(THIS ARTICLE IS MACHINE TRANSLATED by Google from Norwegian)
A delicious Nigerian whore who sometimes gets orgasm with great clients. A pretty and well-dressed homse who sells sex to free her own sexuality. This is the language used and the starting point in two of the contemporary articles that were released yesterday. The goal has obviously been to nuance the image of prostitutes as drug addicts wrecked with no meaning or pleasure. Of course, reality is more complex. But the journal has ended up as an example of what happens when the pursuit of critical sense ends in the critique of tabloid. Unfortunately, it also becomes dangerous. Not for that matter. For the interview items.
Here comes God – and she's damn pissed off, Linda Skugge wrote a few years ago. Now God is angry again, this time at the contemporary editor Knut Olav Åmås. If God is a black woman, Åmås is in the latest issue of Norway's MOST IMPORTANT magazine, Judas himself. The black woman in this case is called Gina, and the Pharisees are a plumber from Hønefoss and the international prostitution mafia.
Knut Olav Åmås is one of the country's best editors, and when Contemporary falls into my mailbox, I look like a young man in front of the Christmas presents. I tear off the plastic to see what's inside. Also this week I resolutely sat down and started reading. Most often, the journal is very good. As a result, the fall height also becomes larger. I have repeatedly defended the editor's more tabloid choices, and think a journal should also aim to be the premise provider in the social debate. This time, however, Åmås has crash landed. With a landing that VG would hardly do after him.
To take it first; Willy Pedersen and Camilla Jordheim Larsen interview a Swedish young man, and he calls Phillip. They have left the source criticism in the office in favor of leading questions and pointed angle. Sociologists are in on the issue for a moment; "We eventually understand that he can story. He has told it before. As social scientists, we also know that we create meaning in our lives by telling stories, in the way Phillip now does. This is one story of his life. He probably could have told others. But this is the one he shares with us. It's this guy vile share with us. ”
That's true. We will all justify our own choices, and do it naturally enough by angling the information about ourselves. However, it does not justify that Pedersen and Jordheim Larsen so clearly know which story de will tell US. I also interviewed Phillip and conveyed his version of this. In this connection it should also be mentioned that he was at least then active in ROSEA, the Swedish organization for sex workers. He is a goal-bearer of the arguments against criminalization and the rights of prostitutes.
The story can be told in many ways. The researchers have chosen one; The freedom Phillip experiences by selling sex has enriched his life. The information and statements stand for themselves. But the angle might as well have been how Phillip himself, at least to me, emphasized the need for money when he first prostituted himself. That he had a late sexual debut and only had one relationship, with a man who exploited his poor self-confidence and used sex as a means of power. One could focus on the bad experiences and elaborate the stories about the times Phillip couldn't afford to be picky on the customers. But then the article would not reach its function in Contemporary.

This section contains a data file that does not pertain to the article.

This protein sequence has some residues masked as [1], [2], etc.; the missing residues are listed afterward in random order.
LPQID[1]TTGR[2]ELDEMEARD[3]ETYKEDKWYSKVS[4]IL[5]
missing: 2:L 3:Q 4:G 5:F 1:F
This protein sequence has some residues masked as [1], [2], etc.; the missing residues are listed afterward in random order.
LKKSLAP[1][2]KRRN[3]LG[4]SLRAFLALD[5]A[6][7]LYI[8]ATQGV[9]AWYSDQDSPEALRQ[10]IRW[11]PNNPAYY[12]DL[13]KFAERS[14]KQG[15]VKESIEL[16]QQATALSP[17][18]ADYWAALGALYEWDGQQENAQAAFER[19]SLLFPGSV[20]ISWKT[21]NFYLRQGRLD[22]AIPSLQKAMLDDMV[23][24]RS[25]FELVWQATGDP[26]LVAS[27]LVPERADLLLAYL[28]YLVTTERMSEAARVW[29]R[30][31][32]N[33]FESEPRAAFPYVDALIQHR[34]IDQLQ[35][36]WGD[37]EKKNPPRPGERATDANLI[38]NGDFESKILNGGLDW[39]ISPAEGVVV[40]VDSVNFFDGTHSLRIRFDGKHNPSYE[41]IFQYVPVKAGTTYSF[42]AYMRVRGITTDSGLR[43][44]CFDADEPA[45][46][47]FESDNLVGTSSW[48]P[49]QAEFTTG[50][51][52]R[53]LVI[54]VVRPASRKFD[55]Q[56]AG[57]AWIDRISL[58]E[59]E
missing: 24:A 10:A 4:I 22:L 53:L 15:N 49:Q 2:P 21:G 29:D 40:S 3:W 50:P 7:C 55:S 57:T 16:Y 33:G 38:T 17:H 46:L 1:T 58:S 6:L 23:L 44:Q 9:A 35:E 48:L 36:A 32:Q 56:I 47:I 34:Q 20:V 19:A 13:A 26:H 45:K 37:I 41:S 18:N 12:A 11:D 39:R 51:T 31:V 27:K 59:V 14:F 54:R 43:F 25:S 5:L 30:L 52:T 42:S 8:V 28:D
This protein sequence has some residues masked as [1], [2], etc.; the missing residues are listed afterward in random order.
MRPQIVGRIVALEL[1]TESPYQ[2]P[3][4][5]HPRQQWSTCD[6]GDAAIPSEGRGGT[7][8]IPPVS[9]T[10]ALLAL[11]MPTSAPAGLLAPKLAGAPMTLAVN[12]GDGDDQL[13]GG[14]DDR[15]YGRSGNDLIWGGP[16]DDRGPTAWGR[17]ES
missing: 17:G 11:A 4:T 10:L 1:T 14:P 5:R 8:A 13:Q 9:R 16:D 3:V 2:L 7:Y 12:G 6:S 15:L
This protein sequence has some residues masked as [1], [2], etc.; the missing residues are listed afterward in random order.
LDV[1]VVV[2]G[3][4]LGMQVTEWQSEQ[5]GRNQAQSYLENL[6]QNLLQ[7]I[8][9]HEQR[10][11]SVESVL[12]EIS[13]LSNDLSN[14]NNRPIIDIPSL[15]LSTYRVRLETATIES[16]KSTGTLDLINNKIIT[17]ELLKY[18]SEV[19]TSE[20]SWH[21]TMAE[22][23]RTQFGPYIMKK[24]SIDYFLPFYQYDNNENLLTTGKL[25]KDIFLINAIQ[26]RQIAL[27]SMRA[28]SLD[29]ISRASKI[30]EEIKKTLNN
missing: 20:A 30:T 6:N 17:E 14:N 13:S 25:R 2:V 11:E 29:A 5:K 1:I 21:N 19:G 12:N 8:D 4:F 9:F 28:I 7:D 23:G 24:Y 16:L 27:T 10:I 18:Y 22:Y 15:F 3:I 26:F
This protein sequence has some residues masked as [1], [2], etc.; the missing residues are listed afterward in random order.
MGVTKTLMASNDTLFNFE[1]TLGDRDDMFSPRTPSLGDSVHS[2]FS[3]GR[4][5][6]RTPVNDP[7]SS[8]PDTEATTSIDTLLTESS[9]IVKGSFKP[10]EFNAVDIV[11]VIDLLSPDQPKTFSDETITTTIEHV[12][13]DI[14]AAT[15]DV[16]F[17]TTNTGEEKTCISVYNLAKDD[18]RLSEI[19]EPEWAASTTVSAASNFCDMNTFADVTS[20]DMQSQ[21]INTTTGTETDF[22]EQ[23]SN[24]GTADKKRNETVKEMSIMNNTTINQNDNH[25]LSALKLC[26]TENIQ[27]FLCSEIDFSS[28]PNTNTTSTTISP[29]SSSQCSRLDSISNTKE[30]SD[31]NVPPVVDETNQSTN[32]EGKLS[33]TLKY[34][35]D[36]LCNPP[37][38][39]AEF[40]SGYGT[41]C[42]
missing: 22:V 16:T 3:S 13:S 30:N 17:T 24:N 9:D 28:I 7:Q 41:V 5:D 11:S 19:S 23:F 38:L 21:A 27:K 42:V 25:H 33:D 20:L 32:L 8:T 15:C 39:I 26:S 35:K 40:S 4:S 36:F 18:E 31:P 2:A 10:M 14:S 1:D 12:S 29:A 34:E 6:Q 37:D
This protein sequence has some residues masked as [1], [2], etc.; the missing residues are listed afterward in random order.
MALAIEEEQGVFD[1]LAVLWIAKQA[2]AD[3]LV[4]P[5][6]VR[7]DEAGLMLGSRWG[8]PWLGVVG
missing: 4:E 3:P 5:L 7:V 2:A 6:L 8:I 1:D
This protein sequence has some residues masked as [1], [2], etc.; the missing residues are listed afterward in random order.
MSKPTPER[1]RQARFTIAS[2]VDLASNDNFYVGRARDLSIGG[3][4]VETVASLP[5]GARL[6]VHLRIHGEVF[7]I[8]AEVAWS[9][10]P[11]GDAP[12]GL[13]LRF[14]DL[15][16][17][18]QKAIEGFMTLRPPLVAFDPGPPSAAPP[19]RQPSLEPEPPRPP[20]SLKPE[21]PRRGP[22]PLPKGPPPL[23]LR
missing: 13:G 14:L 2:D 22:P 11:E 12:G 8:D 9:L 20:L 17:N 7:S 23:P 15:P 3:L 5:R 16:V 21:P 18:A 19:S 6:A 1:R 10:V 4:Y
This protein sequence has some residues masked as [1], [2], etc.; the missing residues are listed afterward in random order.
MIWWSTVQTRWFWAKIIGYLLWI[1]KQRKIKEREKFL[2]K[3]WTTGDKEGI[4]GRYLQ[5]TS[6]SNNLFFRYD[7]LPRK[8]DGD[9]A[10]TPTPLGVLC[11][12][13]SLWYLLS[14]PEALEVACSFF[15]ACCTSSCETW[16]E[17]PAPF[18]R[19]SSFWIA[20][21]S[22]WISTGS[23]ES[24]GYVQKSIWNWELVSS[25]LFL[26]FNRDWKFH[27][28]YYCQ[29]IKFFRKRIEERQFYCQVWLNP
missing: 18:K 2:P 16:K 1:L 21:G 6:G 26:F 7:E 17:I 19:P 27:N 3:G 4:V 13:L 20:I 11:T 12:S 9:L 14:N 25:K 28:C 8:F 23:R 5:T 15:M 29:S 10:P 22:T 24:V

Data Privacy (GDPR)
Personal focus on important issues is a straightforward and clear way of presenting a problem. So far we agree, Åmås and I. Today's biggest privacy debate to date has been about the teacup of Hanne Ørstavik. But this time, Åmås has let tabloid considerations overshadow the human. Martin Gaarder's article "I am Gina" should, and may have been checked in advance with Per Edgar Kokkvold in the Press's Academic Committee. In any case, Åmås shows here a tabloid view that VG would hardly have been guilty of. Those who always move on the edge know where the boundary goes. When VG interviews Norway's best known prostitutes, it is always both the prostitutes and the customers anonymized. The frog mentality is first satisfied in Contemporary. With Gina on four pictures in different sections. Below the portrait we find names, place of residence, place of work, nationality and age.
I'm sorry about who Åmås has been drinking coffee with that does not see the problem of identifying Gina, how many extra copies of Contemporary sold with her image or how "living" the article becomes for readers. This is dangerous tabloid. For Gina potentially fatal.
It is not only God who is cursed. Forbanna is probably the plumber from Hønefoss, who has given the lady 150.000 since Christmas and now gets to read about all the lies he went on. Concerned is probably the one who is referred to as the "twin child and African expert in a well-known Norwegian humanitarian organization", who tend to meet Gina in a suite on the Plaza. Cursed is surely the Police, who here read how Gina sneaked out of the country. Now that Gina has crossed the border, she is probably safe from these. But she is also less confident than ever.
Gina is neither safe for the international prostitution mafia that got her to Spain and here, nor to the sister-in-law whom she constantly owes money to. They brought her to Spain last, and can find her in Madrid's horrors too. With Contemporary in one hand as they tie the other.